The Vikings had landed, and they had brought some uber guests with them in the guise of Arch Enemy and Hypocrisy. On my arrival, security informed me that the gig was sold out and this was obviously evident by the vast swarming crowds which had assembled and hugged the perimeter of the venue in cold anticipation for entrance into the cavernous Apollo
As the venue was slowly filling up, the lights dimmed, and the Swedish death metal members of Hypocrisy entered the fray and launched straight into ‘Fractured Millennium’. The intentions from these death metal giants were clear from the start. Tagtgren et al strode about with a confidence and passion which was clear for all to see. The whole set was technical and precise and the short time in Manchester was finished with a flawless ‘The Gathering’ and a true classic, spat out with venom and power, ‘Roswell 47’.
Behemoths and Swedish powerhouses, Arch Enemy, announced their entrance with a commanding ‘The World Is Yours’ and it was all orchestrated by the genius that is Michael Amott. Alissa White-Gluz was a panther, stalking the stage with malice and spite, spitting out the vocals as if her life depended on it. Amott and Loomis bolstered the stage with mesmerising six string work whilst the muscle of D’angelo helped add the beef to the whole set, without any weakening or flaws throughout. Erlandsson sat astride the raised drum kit, punctuating the delicate skeleton of the Arch Enemy set and he acted as the aorta pumping the blood through the Swedish arteries.
The set was written around absolute classics and anthems, ‘War Eternal’, ‘My Apocalypse’, ‘Ravenous’, ‘Under Black Flags We March’ and the beast that is ‘No Gods, No Masters’. The set was closed with ‘Dead Bury Their Dead’ and the monstrous ‘Nemesis’ which saw the crowd go ballistic which was then replicated by each strand of the band on stage. Amon Amarth must be very comfortable in their own skin to invite a band of Arch Enemies’ stature on tour with them as guests, because based on this performance, it won’t be long before the Apollo is being sold out under the Arch Enemy banner.
A black curtain was dropped so that the sold-out crowd couldn’t get a glimpse of the mammoth stage set being constructed behind it. The drape had a simple Amon Amarth emblem and ‘Berserker’ emblazoned on it. When show time arrived and the curtain dropped, the stage was absolutely mesmerising whilst a riot then ensued on top of it with all members of the band coming out fighting. Johan Hegg stalked every inch the stage with intent and purpose, growling and roaring with absolute colossal power and rage. Soderberg and Mikkonen thrashed with energy and ferocity, both nailing the axe work with enthusiasm and delicacy which bounced off the sheer brute power emanating from the 4 string bass work of Lundstrom and the percussion of Wallgren being beaten out, centre stage, sitting on top of the colossal, impressive Viking battle helmet.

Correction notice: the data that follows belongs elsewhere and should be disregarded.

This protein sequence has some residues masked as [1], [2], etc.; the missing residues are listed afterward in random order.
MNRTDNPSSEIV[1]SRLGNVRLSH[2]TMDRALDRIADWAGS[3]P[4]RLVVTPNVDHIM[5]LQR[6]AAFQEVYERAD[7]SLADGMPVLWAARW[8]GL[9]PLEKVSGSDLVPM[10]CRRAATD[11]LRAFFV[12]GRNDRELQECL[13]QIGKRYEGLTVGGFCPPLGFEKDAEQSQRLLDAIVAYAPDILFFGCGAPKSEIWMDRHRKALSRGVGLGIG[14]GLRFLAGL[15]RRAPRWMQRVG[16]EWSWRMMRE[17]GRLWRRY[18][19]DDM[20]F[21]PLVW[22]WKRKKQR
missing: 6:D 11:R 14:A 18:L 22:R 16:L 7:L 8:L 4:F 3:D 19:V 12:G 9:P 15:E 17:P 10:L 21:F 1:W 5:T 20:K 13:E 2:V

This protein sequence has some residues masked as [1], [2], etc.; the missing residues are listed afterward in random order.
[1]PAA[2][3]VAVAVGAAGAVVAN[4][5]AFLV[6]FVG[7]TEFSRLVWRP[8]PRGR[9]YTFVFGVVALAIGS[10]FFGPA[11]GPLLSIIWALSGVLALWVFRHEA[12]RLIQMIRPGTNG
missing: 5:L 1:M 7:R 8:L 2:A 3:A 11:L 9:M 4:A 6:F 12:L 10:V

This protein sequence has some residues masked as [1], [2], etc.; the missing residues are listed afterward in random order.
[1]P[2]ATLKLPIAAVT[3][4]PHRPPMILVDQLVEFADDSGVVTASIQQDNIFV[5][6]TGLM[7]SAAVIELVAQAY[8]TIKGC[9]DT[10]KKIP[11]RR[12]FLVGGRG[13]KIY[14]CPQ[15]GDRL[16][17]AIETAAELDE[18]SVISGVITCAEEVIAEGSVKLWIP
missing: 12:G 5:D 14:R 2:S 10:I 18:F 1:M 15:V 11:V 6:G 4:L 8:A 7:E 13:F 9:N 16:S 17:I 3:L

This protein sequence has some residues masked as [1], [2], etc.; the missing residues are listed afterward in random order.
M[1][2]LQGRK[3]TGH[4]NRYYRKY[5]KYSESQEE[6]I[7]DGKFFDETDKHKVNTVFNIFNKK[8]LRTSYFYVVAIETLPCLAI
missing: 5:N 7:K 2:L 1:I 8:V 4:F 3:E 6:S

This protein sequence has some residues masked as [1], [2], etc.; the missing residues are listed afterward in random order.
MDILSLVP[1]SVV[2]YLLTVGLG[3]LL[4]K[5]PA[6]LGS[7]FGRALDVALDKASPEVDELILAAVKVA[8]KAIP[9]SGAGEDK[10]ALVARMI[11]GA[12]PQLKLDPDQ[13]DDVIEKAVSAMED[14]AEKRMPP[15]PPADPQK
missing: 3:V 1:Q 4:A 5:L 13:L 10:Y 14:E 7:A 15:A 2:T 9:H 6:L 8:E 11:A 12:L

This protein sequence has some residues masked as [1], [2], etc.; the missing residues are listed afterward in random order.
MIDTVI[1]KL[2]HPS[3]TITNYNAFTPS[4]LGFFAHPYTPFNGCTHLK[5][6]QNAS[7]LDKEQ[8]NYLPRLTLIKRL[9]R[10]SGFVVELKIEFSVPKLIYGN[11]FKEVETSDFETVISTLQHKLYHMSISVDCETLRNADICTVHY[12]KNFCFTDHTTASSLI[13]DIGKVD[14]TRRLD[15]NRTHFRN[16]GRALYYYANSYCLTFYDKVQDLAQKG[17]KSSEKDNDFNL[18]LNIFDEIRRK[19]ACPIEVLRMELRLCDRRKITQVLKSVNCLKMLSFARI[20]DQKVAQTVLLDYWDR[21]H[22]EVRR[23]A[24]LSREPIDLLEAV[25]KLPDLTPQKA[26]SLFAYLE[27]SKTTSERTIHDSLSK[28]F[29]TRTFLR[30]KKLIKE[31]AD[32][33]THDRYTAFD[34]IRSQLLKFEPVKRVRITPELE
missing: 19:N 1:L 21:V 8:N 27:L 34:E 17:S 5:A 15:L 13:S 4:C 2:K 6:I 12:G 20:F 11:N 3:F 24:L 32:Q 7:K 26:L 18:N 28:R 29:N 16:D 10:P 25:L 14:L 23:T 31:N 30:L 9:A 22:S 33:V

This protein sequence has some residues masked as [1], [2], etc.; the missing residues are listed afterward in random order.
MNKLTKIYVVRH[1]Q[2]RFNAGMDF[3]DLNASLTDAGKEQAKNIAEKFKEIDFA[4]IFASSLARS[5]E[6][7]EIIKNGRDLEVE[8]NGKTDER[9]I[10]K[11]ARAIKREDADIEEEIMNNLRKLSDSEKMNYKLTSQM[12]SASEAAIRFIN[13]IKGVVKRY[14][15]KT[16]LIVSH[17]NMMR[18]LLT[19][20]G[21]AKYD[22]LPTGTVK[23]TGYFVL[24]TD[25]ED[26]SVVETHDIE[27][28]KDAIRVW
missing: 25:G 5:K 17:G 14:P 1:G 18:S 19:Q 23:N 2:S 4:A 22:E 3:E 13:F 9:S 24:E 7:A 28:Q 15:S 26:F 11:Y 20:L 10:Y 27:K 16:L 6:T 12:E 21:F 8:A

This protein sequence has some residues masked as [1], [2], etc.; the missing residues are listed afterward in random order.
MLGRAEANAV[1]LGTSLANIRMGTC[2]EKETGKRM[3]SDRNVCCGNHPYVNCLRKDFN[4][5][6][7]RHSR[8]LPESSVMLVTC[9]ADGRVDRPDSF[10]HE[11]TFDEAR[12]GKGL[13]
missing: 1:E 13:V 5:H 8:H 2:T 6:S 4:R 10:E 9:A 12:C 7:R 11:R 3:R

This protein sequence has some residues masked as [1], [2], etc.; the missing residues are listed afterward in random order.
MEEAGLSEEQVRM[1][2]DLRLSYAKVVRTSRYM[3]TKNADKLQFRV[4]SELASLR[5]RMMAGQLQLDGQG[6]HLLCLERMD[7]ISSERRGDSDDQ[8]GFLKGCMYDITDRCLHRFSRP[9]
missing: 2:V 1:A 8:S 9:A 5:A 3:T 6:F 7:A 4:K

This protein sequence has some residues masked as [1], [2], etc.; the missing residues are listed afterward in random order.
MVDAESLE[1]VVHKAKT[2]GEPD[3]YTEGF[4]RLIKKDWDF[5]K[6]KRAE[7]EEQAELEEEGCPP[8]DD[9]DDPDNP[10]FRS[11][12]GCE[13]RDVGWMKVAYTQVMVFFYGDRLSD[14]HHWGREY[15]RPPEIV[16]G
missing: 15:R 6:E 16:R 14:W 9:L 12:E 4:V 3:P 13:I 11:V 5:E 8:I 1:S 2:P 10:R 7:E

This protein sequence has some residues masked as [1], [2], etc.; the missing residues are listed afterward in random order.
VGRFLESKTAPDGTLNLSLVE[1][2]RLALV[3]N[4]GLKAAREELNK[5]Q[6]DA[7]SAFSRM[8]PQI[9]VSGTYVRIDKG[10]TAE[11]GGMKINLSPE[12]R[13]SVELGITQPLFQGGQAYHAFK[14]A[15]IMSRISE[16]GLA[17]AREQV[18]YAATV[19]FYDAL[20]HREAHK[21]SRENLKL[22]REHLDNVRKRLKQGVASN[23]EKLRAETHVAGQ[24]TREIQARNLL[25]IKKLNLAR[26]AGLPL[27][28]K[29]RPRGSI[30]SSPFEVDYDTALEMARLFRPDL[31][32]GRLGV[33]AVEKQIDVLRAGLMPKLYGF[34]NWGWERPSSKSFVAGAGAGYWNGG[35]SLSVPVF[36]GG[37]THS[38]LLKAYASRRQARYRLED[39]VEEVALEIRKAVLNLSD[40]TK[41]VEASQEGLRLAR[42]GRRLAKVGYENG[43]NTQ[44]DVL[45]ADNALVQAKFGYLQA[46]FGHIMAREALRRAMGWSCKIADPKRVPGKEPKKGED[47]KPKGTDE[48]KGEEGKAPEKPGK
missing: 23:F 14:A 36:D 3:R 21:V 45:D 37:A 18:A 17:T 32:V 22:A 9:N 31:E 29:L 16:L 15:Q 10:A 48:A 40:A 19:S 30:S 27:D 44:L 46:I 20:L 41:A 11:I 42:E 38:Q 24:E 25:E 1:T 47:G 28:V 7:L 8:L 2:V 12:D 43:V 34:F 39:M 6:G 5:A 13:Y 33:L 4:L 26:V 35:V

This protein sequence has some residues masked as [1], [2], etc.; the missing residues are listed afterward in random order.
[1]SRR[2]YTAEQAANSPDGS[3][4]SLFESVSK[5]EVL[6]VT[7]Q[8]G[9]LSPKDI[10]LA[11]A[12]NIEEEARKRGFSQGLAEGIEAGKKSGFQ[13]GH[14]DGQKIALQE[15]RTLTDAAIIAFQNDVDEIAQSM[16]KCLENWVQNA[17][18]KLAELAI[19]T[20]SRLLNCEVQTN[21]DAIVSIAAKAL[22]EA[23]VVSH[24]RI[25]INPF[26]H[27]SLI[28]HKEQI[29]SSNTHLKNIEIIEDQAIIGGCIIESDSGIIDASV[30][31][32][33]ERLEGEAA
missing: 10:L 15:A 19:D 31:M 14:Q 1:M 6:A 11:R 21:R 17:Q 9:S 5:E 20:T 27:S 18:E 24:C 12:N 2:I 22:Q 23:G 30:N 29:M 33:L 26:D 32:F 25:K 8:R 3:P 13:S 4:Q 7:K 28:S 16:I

The pyros were widespread across the battlefield and the set was made up of a who’s who of Amon tracks tonight. ‘Berserker’ saw 4 outings, with ‘Jomsviking’ seeing an impressive trio unleashed, ‘Twilight Of The Thunder God’ and ‘With Oden On Our Side’ are represented with a duo from each, and then the set was polished with single injections from ‘Deceiver Of The Gods’, ‘Fate Of Norns’ and ‘Versus The World’.
‘Runes To My Memory’ gets probably the loudest reaction from the crowd tonight and ‘The Way Of Vikings’, Shield Wall’ and ‘Deceiver Of The Gods’ were all met with massive pits erupting within the tightly packed floor area. ‘Guardians Of Asgard’ and ‘Raise Your Horns’ ended the main set with deafening appreciation before we saw the Vikings appear again for ‘The Pursuit Of Vikings’ and the absolute anthem of ‘Twilight Of The Thunder Gods’.
The evening had been splattered with differing backdrops, confetti blasted out at tactical moments, and enough fire to put the 5th of November to shame, hell we even had ‘real’ Vikings acting out battles on stage in front of the band themselves and a drum solo (which it later emerged that this was a tactical pit stop for the rest of the band to nip to the pub next door for a swift pint of Guinness before getting back to stage just as the solo was finishing).
The evening had been a great success although I was left wondering whether the band are injecting too much focus on the Viking theme, and this is drawing them away from their death metal roots, does all the theatrics and showmanship dilute the intensity and ferocity of the music a little, maybe, but hey at the moment, these Norse gods have truly shown why they are selling out Apollos, and are sitting at the pinnacle of their career at present, with maybe a little scope for some more growth and notoriety still to come.
Review and Photos Phil Pountney